Guides

Website Credibility and Blogger Outreach

Introduction

Users of the internet are now able to make quick decisions on whether they have landed on a website that is legit and trustworthy. Making your new visitor feel comfortable enough to buy from your website is the main objective of building on-site trust. If a new visitor to your website cannot find a reason to trust you, they will go elsewhere and spend a little extra money on the same product or service with a company they know. By now, most businesses will have understood the need to claim their voices on Twitter and Facebook. This is all good and grand but it sits in a very closed environment. People do not search on Facebook or Twitter before buying a product, they search on Google, Yahoo or Bing.

Written by Kevin Dixie, Managing Director of Fuelmywebsite, one of the largest blogging communities on the web with over 60,000 bloggers. They enable small and medium businesses to gain independent quality reviews which help with trust, search and sales.

What is on-site trust?

The main objective of building on-site trust is to make your visitor feel comfortable enough to take action, for example, make a purchase or download a brochure.

Consumers are increasingly checking search engines in order to get extra background on businesses before making a buying decision. This is especially true for e-commerce websites and lesser known brands. Potential new customers want the reassurance that the site is trustworthy, that other customers have bought from it and, most importantly, that the product will arrive.

There are many different ways to increase on-site trust and this eBook explains how.

Different ways to build on-site trust

Web Design

The single and biggest turn-off when landing on a new website is bad design. Bad web design can really turn people off in a second without even giving your content or your offer a chance.

Ask yourself, how many websites did you visit in the last month alone, just to hit the back button because it had terrible design? You are not alone. Design is king. Take a look at Apple.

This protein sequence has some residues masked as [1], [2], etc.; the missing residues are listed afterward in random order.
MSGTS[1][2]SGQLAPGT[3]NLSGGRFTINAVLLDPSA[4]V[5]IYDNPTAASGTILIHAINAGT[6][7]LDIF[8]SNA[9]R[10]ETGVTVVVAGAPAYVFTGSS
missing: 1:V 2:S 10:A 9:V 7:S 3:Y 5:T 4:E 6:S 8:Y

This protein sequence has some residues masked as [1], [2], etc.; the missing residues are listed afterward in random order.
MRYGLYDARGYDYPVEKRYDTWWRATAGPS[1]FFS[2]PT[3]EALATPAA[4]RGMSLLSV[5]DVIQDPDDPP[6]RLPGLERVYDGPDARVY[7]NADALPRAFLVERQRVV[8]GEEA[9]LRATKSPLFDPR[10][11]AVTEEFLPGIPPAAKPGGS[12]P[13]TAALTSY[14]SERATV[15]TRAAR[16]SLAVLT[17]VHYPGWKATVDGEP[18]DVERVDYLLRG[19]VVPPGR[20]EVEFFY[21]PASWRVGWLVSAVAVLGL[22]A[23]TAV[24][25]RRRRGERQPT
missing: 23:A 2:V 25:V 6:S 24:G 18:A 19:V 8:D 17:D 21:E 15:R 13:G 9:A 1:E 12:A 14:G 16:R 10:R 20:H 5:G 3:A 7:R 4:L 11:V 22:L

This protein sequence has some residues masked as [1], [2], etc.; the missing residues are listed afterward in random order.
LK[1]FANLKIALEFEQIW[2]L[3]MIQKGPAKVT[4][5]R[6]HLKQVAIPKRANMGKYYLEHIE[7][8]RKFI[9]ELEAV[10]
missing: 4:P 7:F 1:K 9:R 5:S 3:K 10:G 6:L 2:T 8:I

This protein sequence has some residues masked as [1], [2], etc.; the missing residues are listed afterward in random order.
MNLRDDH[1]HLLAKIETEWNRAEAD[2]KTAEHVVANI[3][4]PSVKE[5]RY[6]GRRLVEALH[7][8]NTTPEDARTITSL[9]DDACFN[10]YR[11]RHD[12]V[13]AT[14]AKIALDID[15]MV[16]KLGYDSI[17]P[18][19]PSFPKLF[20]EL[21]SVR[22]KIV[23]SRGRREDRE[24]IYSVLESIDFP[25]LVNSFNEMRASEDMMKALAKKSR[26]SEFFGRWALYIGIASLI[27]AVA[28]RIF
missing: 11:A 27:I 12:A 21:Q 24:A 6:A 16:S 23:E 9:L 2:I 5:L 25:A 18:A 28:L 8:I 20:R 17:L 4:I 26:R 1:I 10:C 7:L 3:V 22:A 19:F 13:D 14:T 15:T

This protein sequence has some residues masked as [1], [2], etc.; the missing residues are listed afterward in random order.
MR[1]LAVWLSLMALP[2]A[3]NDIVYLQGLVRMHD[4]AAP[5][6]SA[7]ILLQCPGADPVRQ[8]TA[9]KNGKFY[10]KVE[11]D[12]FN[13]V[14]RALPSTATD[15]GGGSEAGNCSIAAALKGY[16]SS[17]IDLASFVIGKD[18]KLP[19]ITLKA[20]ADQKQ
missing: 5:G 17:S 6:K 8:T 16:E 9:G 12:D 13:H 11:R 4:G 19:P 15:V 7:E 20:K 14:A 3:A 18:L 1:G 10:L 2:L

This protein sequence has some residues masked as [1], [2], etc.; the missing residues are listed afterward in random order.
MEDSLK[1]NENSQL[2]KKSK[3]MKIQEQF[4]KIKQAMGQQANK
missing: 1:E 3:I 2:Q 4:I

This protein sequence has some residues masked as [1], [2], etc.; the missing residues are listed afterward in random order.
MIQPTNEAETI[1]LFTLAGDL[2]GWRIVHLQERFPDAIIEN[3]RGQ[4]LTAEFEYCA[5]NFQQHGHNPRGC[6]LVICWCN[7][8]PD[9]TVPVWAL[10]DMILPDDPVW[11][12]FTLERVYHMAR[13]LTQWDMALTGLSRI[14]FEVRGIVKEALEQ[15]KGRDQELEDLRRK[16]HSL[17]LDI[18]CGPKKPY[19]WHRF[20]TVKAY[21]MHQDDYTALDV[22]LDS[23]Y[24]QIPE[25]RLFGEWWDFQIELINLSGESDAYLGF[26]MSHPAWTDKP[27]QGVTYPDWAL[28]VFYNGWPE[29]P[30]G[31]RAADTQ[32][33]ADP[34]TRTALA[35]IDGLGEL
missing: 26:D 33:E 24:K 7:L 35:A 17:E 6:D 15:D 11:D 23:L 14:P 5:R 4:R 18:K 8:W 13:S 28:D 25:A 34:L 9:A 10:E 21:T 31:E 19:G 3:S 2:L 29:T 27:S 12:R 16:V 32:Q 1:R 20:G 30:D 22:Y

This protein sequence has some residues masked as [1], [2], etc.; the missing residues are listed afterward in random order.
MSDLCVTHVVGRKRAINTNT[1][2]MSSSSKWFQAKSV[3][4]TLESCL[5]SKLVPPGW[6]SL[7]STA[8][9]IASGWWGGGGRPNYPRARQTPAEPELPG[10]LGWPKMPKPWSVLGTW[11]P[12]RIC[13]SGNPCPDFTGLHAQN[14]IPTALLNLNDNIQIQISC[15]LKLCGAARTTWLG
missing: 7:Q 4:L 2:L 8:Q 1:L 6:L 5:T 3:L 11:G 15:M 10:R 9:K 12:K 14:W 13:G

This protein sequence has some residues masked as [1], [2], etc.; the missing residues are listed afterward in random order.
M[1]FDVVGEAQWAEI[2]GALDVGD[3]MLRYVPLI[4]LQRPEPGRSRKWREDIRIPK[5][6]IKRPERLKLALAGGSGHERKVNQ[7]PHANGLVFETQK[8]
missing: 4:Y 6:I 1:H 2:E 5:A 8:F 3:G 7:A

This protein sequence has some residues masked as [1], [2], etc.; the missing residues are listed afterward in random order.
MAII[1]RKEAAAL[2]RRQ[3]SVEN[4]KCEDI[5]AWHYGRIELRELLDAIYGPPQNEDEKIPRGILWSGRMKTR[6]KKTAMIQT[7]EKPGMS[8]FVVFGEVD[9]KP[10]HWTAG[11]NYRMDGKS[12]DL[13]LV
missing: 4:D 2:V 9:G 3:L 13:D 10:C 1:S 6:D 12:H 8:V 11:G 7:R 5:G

Does your website look modern, do all the functions work, is every page populated ie no “coming soon” pages… If you answer no to any of those, invest a little time or money now.

We Are Human

People like associating themselves and doing business with other people, not with companies. This is why immediately showcasing that human factor on a site is essential. There are a number of ways of doing this.

Perhaps you’ll have a ‘live chat’ box that pops up after a certain amount of time is spent on a page. Or adding a Facebook ‘Like widget’ to show that you have a number of fans is a great way, as is showing a Twitter status update feed.

Maybe the best way is to showcase the team. Adding links to their own Twitter feeds or LinkedIn profiles will help prove you are a real contactable team.

Having an about us page that explains your history will help to establish you as brand that can be trusted to still be trading in a week or months’ time. People buying online need to be able to trust that you will be around to help them with any issues later down the line.

Having physical address and contact us section will reassure them they can speak to an actual human being too and get any problems resolved in person.

Media Coverage

If you’ve ever had any coverage in the local newspaper or even in the National press, showing the logo’s and linking to the coverage (where possible) on your homepage is a must. The association between your brand with well-known publications tell people these media sources consider you an expert in the field and they have trusted you with their audiences.

Familiarity is one of the strongest aspects of communicating trust. It helps eliminate uncertainty. This is why it’s extremely important that you use logos of brands that are recognizable whether to your local audience or a National one.

Social Proof

This type of social proof happens when your actual clients and customers talk about your product or service. Here are types of proof within this category:

Testimonials